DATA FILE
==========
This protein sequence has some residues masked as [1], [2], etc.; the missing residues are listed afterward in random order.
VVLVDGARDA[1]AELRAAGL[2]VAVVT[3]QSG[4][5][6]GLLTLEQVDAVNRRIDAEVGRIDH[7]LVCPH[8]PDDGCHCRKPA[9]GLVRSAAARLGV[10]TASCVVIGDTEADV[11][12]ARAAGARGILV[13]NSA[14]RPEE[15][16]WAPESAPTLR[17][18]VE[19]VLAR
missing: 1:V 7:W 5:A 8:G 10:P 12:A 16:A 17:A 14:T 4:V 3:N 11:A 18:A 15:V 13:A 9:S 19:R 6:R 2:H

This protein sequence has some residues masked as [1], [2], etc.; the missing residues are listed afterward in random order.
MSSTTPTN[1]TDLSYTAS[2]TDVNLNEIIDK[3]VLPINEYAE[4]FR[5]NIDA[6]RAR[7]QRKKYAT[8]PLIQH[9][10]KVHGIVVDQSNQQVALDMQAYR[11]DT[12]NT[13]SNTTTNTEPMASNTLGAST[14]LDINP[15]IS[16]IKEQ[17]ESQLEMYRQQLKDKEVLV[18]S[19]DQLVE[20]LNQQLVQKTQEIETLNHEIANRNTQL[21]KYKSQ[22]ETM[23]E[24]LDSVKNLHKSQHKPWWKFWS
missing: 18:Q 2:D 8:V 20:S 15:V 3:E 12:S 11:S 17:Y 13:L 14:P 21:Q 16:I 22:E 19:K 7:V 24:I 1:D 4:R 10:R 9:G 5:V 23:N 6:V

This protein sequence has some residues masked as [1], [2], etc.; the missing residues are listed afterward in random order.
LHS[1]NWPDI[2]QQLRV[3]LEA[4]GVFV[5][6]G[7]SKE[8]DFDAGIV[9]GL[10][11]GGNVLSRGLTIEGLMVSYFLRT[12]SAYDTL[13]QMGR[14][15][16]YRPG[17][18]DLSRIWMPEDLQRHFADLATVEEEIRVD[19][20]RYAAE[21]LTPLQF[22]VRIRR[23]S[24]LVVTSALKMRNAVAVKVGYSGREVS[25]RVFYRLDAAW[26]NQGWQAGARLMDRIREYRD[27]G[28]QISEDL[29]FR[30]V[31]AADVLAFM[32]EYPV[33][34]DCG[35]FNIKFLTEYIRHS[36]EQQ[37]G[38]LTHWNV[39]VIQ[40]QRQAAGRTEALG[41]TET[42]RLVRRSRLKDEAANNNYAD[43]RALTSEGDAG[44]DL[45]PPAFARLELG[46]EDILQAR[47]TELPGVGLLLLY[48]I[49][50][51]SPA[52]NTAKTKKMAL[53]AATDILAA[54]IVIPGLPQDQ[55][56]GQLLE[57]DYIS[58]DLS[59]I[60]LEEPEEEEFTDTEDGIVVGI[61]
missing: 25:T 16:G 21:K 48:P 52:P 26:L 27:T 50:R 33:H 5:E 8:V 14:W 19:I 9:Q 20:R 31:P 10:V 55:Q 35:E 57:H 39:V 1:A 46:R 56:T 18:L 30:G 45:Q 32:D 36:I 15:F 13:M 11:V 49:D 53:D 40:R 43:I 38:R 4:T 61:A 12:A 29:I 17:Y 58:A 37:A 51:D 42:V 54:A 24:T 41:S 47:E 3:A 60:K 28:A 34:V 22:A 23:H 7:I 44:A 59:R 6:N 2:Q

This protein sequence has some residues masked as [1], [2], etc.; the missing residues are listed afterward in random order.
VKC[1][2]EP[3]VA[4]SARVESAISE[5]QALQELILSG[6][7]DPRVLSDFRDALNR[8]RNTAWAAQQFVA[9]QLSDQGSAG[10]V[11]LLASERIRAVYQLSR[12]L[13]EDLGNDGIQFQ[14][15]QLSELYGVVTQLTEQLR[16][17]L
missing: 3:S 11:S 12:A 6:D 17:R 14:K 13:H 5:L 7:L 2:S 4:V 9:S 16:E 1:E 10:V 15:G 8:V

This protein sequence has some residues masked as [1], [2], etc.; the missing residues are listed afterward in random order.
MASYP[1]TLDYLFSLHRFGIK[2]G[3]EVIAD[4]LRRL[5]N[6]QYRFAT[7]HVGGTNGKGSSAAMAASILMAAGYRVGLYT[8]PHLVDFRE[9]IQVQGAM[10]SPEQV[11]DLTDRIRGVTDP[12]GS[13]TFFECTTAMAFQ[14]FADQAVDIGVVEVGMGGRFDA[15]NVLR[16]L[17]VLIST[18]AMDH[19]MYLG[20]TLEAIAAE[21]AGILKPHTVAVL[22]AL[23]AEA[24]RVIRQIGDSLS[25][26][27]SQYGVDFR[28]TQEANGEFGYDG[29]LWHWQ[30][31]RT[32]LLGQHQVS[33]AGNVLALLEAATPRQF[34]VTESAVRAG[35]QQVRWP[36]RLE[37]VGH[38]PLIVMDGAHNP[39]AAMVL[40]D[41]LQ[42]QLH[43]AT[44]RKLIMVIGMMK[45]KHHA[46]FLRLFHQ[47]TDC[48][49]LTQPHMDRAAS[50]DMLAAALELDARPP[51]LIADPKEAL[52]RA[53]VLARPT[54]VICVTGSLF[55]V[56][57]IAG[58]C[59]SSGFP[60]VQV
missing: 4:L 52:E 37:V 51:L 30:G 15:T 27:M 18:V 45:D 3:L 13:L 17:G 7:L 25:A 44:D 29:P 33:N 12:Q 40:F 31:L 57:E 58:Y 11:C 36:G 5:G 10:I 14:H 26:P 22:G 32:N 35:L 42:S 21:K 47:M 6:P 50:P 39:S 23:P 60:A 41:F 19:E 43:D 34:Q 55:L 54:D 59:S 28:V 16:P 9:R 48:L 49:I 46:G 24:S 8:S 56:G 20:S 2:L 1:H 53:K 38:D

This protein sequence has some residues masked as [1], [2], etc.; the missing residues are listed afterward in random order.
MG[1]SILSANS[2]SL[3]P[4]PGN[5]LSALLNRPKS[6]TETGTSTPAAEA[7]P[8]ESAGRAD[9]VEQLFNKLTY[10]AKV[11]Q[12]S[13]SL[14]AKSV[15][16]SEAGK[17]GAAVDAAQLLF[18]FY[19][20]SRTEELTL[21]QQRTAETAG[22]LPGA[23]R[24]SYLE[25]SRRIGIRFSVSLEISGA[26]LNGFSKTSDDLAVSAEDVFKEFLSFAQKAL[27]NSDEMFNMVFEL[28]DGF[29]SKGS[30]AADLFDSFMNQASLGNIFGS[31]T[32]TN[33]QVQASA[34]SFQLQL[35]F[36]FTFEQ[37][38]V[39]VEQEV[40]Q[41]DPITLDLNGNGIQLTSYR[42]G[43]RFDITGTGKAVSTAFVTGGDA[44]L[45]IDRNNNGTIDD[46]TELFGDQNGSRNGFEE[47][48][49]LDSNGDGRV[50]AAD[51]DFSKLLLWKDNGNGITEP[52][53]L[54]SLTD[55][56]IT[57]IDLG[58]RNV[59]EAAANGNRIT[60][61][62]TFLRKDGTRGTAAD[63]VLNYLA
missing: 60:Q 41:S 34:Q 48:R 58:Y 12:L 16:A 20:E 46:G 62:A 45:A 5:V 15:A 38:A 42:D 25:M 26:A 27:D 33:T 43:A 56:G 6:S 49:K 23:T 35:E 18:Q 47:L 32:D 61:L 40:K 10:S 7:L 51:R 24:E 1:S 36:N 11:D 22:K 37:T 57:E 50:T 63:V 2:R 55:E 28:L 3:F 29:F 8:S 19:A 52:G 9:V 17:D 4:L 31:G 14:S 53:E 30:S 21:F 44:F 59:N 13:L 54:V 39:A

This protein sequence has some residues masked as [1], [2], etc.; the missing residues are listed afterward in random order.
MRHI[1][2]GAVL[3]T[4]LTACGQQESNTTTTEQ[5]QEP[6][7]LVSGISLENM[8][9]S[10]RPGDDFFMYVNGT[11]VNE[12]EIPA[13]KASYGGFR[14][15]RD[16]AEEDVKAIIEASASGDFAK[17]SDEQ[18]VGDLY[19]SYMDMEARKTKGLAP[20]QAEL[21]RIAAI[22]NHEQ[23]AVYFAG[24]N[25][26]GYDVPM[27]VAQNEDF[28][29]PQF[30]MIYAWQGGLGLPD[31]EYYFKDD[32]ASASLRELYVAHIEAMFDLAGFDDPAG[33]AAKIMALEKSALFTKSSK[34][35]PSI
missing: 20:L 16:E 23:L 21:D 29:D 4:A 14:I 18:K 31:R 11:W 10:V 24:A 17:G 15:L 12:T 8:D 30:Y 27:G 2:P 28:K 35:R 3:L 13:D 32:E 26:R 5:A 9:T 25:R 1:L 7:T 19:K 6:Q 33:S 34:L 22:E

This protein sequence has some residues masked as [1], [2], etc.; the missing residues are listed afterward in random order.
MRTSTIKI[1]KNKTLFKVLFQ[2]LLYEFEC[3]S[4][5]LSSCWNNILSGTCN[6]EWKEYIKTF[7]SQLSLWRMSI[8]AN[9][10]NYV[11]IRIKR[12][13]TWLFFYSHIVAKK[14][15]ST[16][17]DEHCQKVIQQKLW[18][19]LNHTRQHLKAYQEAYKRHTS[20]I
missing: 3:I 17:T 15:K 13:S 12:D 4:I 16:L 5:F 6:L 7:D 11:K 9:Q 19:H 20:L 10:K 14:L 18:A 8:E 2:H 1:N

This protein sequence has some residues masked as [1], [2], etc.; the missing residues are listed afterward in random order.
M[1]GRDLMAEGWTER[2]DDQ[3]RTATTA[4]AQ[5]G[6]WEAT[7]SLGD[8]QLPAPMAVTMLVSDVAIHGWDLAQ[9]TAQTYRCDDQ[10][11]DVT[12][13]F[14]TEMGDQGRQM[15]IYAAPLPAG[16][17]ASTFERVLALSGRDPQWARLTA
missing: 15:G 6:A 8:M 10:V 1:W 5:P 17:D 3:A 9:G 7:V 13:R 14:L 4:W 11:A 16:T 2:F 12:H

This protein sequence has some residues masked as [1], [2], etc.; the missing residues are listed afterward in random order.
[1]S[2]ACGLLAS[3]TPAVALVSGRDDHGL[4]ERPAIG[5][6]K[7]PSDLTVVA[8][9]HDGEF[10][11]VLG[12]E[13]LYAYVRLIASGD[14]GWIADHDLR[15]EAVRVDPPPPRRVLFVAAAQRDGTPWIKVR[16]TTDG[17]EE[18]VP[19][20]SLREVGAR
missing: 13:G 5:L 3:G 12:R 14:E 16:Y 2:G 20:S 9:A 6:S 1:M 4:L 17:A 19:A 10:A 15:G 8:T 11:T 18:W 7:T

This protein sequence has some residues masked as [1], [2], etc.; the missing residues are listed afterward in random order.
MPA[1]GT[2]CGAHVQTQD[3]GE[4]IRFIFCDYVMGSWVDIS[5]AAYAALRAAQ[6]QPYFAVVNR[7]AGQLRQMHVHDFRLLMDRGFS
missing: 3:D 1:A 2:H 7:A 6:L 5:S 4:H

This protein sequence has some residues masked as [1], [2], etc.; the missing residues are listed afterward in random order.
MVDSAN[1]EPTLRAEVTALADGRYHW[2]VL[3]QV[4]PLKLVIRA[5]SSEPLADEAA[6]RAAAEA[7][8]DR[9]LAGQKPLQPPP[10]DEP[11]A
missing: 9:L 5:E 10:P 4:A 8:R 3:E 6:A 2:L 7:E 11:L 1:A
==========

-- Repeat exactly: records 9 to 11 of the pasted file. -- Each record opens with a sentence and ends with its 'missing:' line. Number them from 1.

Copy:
This protein sequence has some residues masked as [1], [2], etc.; the missing residues are listed afterward in random order.
M[1]GRDLMAEGWTER[2]DDQ[3]RTATTA[4]AQ[5]G[6]WEAT[7]SLGD[8]QLPAPMAVTMLVSDVAIHGWDLAQ[9]TAQTYRCDDQ[10][11]DVT[12][13]F[14]TEMGDQGRQM[15]IYAAPLPAG[16][17]ASTFERVLALSGRDPQWARLTA
missing: 15:G 6:A 8:M 10:V 1:W 5:P 17:D 3:A 9:G 7:V 13:R 14:L 4:W 11:A 16:T 2:F 12:H

This protein sequence has some residues masked as [1], [2], etc.; the missing residues are listed afterward in random order.
[1]S[2]ACGLLAS[3]TPAVALVSGRDDHGL[4]ERPAIG[5][6]K[7]PSDLTVVA[8][9]HDGEF[10][11]VLG[12]E[13]LYAYVRLIASGD[14]GWIADHDLR[15]EAVRVDPPPPRRVLFVAAAQRDGTPWIKVR[16]TTDG[17]EE[18]VP[19][20]SLREVGAR
missing: 13:G 5:L 3:G 12:R 14:E 16:Y 2:G 20:S 9:A 6:S 1:M 4:L 17:A 19:A 10:A 15:G 8:T 11:T 18:W 7:T

This protein sequence has some residues masked as [1], [2], etc.; the missing residues are listed afterward in random order.
MPA[1]GT[2]CGAHVQTQD[3]GE[4]IRFIFCDYVMGSWVDIS[5]AAYAALRAAQ[6]QPYFAVVNR[7]AGQLRQMHVHDFRLLMDRGFS
missing: 3:D 1:A 2:H 7:A 6:L 5:S 4:H